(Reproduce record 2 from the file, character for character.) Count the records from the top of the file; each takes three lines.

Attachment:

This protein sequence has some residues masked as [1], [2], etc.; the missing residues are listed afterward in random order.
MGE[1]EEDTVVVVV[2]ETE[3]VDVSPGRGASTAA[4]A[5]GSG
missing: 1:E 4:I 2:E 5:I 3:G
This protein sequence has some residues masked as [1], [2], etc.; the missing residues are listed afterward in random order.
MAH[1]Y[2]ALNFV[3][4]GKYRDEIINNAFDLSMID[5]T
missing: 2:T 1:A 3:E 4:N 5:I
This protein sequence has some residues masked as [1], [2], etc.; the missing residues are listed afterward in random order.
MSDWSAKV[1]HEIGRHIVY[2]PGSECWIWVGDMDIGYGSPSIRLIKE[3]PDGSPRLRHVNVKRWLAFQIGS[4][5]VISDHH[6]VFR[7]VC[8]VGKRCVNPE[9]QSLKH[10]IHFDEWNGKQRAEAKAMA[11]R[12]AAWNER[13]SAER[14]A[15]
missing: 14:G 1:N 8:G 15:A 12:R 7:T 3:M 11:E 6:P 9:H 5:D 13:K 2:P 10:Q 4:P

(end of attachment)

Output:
This protein sequence has some residues masked as [1], [2], etc.; the missing residues are listed afterward in random order.
MAH[1]Y[2]ALNFV[3][4]GKYRDEIINNAFDLSMID[5]T
missing: 2:T 1:A 3:E 4:N 5:I